Suddenly, Corel Corp.’s attempt to become the next Linux powerhouse is up in the air.
Last month’s announcement that Corel’s planned acquisition of Inprise/Borland Corp. is being canceled puts a big wrench in the Ottawa-based software vendor’s strategy for turning itself into a dominant Linux vendor, some analysts said.
Corel’s low stock price-which drove Inprise/Borland to re-evaluate the now-scuttled merger-makes it hard for the company to afford any other acquisitions, said Stacy Quandt, an analyst at Giga Information Group Inc. in Cambridge, Mass. Corel also lacks reseller deals with big-name server vendors such as IBM Corp. and Dell Computer Corp. and faces strong competition from Linux rivals such as Red Hat Inc., Quandt said.
Michael Cowpland, Corel’s CEO, said during a conference call in May that the failed acquisition of Inprise/Borland was “disappointing.” But Cowpland said Corel will continue its push into the Linux market, and he stood by comments from February that the company could rake in up to US$30 million in Linux-related sales during its fiscal year that ends in November.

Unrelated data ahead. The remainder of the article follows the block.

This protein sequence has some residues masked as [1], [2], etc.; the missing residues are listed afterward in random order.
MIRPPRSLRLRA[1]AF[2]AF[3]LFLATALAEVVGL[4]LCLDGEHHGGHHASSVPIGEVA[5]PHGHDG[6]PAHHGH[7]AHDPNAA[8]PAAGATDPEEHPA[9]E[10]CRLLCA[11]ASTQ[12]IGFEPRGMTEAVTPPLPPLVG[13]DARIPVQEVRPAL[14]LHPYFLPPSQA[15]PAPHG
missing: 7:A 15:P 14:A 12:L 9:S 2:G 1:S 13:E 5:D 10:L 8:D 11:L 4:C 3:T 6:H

However, Corel will have to overcome its financial problems first. In April, after reporting a first-quarter loss of US$12.4 million, the company warned that it expected more losses during the next six months and said it could run short of cash by July.
John Blaine, Corel’s chief financial officer, said during the May conference call that the company is working out a cost-saving plan that would reduce its annual expenses by US$40 million. But Blaine repeatedly declined to specify where the savings would come from. He said only that Corel has “many offers, and we’re analyzing these on their own merit.”
Eric Klein, an analyst at Yankee Group Inc. in Boston, said Corel can still pin some hopes on the government’s antitrust case against Microsoft Corp. If Microsoft is split up, as the government has requested, that may enable Corel and other vendors to become bigger factors in the operating system business, Klein said.
Cowpland declined to specify why the Inprise/Borland deal was canceled, saying only that there were “many factors” involved in the decision.